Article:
Stress is a state of physical, mental or emotional strain that occurs in response to real or perceived events which occur in our everyday lives. It is the way our bodies respond and adjust to a continually changing environment. Stress can be positive or negative. In a positive sense, stress can force us into action; it can induce feelings of excitement and new levels of awareness.
In negative sense, it can bring on a range of adverse effects such as anger, depression and extreme anxiety. This can in turn lead to physical problems such as headaches, skin rashes, ulcers, high blood pressure and in extreme case heart disease and stroke.
What Causes Stress Stressors are the causes of stress; they are events in our lives that threaten or challenge us and can be external or occur in our minds. Stressors come normally in one of three forms: daily hassles, major life events, and catastrophes, and can occur within many domains of life such as family, work and school. Examples of such stressors include upcoming project deadlines, getting married or the death of a loved one.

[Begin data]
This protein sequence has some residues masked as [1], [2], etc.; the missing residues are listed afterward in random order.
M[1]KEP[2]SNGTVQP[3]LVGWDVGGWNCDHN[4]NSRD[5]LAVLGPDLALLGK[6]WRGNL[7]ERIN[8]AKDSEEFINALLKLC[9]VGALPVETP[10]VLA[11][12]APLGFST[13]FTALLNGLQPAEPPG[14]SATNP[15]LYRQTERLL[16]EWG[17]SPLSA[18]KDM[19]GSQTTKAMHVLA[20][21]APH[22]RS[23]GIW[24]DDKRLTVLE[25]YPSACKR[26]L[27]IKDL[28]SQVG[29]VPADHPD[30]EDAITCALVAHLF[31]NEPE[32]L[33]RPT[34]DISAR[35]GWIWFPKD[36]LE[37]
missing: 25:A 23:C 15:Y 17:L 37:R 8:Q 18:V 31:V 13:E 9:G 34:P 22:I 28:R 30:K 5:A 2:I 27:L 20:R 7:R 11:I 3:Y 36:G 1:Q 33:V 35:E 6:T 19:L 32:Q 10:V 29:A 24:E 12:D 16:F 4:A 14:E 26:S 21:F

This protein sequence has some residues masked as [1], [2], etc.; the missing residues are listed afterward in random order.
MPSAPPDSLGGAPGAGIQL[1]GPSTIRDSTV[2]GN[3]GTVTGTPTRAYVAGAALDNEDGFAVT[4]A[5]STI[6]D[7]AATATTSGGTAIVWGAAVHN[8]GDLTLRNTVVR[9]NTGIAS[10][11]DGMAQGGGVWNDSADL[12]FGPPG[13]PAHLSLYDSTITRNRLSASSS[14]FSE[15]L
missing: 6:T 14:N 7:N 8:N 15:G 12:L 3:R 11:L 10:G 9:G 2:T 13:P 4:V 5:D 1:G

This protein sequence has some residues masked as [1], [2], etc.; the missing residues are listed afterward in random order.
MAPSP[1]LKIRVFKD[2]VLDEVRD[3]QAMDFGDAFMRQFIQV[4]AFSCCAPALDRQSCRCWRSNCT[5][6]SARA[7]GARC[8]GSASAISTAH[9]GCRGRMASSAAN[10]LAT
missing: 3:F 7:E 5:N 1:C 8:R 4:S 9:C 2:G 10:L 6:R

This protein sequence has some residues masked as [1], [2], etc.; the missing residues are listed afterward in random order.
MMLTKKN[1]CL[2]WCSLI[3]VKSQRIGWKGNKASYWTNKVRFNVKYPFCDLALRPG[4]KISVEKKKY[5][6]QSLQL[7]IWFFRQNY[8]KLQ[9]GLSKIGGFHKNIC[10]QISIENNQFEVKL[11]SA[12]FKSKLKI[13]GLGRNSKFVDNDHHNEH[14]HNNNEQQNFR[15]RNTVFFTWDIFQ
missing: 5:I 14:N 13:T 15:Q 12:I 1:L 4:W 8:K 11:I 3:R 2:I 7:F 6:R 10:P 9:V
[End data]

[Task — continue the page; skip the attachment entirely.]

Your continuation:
Stress Management Tips Know what stresses you most. Not your co-worker, friend, husband, or wife. YOU!! Get your feelings out. Write them out and describe each situation. Share all bad feelings with a friend or in a journal. Before you can conquer your stresses you must know what is stressing you.
Say no. Focus on you own goals, not your spouse's or parents'. You must know yourself, your dreams, and your passions. If asked to chair another group or take on another responsibility, look at your mission statement or goals for the day. If it is does not fit it there say thank you but I just cannot. Saying no is one of the hardest things in life, but will help make you a success in your chosen field.
Learn to relax. Work hard but know when to take time off to be with the family, go to the beach, or read a book. Work all day if you must but when you get home play in the snow, watch cartoons, or tell your child a story. This allows stress tension to go away and helps you calm the heart's pace and digest food normally, and protect your immune system. Learn to meditate and take deep breaths to calm down.